One happy day in the Spring of 2007, HH and I bought a 1976 traditional house in the Mandarin neighborhood of Jacksonville. It was decorated in the style of “Early Ugly”, the previous owners having built the place 31 years prior, choosing decorator finishes that were all the rage in the 70’s (a green toilet, shag carpet, popcorn ceiling, foiled wallpaper and such.) Decor aside, it was on a half acre lot with Spanish moss-covered oak trees, and it was the perfect location for the next stage in our lives. We planned, as so many did in the early 2000’s, to renovate it, then host regular weekend parties, maybe grow our family in it, and then sell it a few years later for a hefty profit, a mere stepping stone to bigger and better real estate in the booming Florida market.
It is cliche to even say it, but my friends, life often doesn’t go as planned. One recession, one job eliminated, and two new babies later, we realized that we were going to live in this house for a long….long….long time.
About 2 years in, I asked HH what his favorite spot was in the backyard. He was puzzled until I explained that I was convinced we were going to die in this house and, should he go before me, I wanted to know where he’d like to be laid to rest. It was that bad.
In 2012, things started to look up. With the early success of my Rodan + Fields business and other strokes of good fortune, HH began the process of renovating our ugly home. Like most people who choose to renovate their home while they live in it, it goes incredibly slow and is horribly disruptive.
I went nearly 2 full years without kitchen counters, choosing to use discarded remnants of other people’s kitchen counters rested atop our cabinets until we could afford the Quartz we wanted. The wood flooring we laid in 2014 did not match the kind we laid in 2012, so it had to be done again. We never once had a car parked in the garage because it held tools, flooring, tile, grout, base boards, lighting fixtures, crown molding, faucets, and more, not to mention the stuff that comes with 3 babies/boys.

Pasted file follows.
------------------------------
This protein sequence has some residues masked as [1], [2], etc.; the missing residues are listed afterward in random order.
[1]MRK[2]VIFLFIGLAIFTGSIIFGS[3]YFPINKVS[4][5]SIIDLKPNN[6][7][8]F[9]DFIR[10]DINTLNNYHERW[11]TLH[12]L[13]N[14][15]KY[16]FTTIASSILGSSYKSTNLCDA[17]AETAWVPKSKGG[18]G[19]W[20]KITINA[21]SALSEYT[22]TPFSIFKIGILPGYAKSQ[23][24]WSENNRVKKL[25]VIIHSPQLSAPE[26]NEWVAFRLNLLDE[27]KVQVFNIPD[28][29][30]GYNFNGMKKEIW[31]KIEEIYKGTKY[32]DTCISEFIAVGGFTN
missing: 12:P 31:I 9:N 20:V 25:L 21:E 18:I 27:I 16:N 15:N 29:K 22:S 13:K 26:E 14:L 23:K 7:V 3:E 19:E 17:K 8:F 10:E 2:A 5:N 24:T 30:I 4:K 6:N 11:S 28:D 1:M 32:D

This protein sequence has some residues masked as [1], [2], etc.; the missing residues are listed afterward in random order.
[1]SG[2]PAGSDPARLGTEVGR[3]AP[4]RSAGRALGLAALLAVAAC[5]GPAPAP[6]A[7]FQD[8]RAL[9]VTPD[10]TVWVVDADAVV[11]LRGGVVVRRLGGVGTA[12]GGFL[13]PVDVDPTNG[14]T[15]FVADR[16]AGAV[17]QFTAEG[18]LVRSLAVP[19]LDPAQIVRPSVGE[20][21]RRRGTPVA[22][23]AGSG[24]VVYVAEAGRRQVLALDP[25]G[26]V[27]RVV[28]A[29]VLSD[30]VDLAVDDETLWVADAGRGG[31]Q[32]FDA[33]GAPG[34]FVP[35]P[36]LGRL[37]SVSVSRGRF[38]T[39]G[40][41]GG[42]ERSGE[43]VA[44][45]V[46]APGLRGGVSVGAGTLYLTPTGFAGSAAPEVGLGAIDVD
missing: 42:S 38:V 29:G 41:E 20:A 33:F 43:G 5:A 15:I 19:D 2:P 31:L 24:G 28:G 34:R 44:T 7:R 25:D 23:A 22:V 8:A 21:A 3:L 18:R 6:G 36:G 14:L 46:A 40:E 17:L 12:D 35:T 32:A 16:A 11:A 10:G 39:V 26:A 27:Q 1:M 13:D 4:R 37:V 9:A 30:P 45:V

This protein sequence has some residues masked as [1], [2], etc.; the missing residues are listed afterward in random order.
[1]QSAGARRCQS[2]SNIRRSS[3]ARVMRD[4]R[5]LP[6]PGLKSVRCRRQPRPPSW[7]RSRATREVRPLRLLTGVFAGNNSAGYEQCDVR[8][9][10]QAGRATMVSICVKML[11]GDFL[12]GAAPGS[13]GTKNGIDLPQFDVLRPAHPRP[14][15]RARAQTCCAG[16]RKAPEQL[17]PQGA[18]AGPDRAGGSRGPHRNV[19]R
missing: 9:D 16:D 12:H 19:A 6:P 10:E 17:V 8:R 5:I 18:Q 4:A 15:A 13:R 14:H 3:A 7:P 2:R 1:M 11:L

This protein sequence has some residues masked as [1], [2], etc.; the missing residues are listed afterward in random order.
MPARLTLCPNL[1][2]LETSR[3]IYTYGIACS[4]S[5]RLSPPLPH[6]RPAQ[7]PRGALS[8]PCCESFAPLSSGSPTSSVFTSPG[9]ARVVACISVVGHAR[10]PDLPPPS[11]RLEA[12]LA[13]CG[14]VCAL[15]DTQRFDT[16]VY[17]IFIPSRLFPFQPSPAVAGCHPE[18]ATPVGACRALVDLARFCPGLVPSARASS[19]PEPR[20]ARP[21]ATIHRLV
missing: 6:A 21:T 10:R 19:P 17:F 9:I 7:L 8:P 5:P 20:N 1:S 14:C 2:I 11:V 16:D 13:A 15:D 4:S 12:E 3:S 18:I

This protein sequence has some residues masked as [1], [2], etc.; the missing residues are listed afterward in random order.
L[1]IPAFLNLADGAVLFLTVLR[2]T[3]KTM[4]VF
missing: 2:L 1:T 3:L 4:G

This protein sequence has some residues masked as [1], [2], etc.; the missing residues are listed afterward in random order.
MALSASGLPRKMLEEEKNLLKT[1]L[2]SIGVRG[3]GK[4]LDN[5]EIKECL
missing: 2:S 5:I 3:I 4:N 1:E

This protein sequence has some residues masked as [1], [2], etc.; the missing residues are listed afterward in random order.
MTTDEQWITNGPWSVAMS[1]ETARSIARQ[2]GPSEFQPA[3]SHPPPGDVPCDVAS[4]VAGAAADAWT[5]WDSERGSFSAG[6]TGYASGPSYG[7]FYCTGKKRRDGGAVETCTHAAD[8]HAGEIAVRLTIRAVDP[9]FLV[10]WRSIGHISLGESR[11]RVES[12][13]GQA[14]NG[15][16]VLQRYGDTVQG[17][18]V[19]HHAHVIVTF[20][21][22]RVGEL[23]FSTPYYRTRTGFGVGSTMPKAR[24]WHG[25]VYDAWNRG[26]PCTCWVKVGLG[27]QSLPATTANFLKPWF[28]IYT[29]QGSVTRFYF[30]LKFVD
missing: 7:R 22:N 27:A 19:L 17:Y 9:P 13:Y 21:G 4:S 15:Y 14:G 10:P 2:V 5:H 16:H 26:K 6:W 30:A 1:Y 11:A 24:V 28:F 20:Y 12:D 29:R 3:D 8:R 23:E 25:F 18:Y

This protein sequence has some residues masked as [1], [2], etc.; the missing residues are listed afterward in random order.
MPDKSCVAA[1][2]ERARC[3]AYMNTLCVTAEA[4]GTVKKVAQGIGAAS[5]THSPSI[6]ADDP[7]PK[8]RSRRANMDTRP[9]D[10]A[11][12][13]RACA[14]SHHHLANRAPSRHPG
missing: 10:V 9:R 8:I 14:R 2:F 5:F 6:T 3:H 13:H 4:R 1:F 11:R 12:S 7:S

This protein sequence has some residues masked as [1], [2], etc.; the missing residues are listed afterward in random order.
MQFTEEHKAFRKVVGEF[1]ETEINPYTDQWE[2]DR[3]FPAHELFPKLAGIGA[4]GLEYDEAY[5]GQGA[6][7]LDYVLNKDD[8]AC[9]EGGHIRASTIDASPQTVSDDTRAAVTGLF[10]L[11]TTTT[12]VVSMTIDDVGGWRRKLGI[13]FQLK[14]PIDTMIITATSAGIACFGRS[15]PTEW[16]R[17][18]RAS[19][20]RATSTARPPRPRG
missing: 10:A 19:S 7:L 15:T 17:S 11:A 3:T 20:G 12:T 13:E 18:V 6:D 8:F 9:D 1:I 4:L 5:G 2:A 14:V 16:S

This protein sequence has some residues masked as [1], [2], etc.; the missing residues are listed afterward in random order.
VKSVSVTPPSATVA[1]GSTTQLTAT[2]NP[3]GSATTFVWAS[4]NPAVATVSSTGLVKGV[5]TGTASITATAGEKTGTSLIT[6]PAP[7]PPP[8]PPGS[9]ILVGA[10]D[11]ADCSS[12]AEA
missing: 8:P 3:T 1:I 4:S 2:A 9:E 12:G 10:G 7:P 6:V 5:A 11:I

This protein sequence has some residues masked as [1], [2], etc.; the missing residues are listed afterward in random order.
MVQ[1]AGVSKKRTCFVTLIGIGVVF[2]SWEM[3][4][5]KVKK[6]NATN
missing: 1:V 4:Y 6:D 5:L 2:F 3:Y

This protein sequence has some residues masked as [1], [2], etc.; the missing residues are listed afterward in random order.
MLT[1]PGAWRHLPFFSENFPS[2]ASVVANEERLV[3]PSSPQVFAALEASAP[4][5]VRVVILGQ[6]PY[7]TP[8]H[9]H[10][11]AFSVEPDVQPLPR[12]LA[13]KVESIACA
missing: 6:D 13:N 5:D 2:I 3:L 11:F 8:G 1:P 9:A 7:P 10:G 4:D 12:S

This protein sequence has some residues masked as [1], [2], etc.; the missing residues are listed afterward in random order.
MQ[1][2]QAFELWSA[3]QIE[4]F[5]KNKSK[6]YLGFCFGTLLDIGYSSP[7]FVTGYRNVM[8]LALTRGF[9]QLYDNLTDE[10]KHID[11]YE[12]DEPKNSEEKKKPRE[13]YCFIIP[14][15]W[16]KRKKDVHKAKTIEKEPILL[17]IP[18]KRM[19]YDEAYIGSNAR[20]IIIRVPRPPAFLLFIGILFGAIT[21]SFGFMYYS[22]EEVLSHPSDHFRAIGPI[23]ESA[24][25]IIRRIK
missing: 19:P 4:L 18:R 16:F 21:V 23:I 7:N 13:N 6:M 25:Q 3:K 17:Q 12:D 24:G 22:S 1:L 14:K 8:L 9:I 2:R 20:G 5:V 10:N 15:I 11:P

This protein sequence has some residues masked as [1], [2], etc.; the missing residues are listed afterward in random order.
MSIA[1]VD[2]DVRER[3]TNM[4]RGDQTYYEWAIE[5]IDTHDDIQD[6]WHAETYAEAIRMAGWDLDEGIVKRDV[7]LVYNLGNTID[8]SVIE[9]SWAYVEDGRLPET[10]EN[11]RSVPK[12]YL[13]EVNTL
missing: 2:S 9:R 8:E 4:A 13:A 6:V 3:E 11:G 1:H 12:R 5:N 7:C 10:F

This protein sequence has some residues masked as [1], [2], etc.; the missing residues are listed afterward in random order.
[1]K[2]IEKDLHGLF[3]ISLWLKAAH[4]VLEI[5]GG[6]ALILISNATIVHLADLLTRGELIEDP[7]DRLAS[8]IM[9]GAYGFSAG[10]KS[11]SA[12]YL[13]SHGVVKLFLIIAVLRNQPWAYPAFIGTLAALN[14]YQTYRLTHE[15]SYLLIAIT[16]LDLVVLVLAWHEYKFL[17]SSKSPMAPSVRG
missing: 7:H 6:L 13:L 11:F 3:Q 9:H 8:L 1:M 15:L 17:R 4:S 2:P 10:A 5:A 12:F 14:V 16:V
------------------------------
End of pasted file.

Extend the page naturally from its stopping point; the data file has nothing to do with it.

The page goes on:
Even with the improvements, we were stuck. The house was all-consuming, leaving little time for family fun, no place for entertaining, and no extra money for anything.
Fast forward to this Spring, when the last bathroom had been gutted, tossing out mustard yellow tile and a Formica vanity to make way for a white subway surround and gorgeous modern double sinks.
When the last coat of paint dried, we realized the house was not only done, it was sell-able. And unless we wanted to re-do everything again (as realists, we know that with time comes a few broken windows, some school-age graffiti and general boy-life damage), we’d better hop to it.
So we sold it.
This was the house that my twins came home to, where two of my kids learned to walk and all three learned to ride a bike, where we held bouncy house birthday parties for Vader’s 3rd and 10th birthday (and my 40th!). It was the place where my marriage was tested and not only survived, but thrived.
This was also a house that weighed on us like a ton of bricks, that kept us up many late nights whether in heated discussions about what we could afford to do next or quietly working away, covered in dust/paint/caulk/dirt from demolition or sanding or whatever was the project of the month.
And now, another family will get to enjoy the fruit of that labor.
What lies ahead for the Chapman family is a total departure from the last 9 and a half years. We have swapped our 2500 SF traditional and big yard for a 1350 SF apartment with a screened-in porch that is one-third the size of a decent parking space.
I am psyched.
I have the declared the next 12 months as the #YearOfResortLiving. We will swim in the pool, workout in the gym, and play in the game room. We will spend less time working on the upkeep of our place and more time exploring our city and hanging out with friends. And if you took the time to read this all the way through, my friends, that means YOU. I may not have a guest room for weekend visits, but I do have a ridiculously strong desire to invite you over for a cold beer and a swim before the weather turns cool, or for a cookout in the fall using the shared grill and fire pit area.
Consider yourself invited – let’s do it soon.
Beyond that, who knows. HH and I have talked about so many possiblities and the fact that we have options is fun, all by itself. There is no hurry to get to a decision any time soon.
In the meantime, happy trails, Spanish Cove. If you need me, I will be by the pool.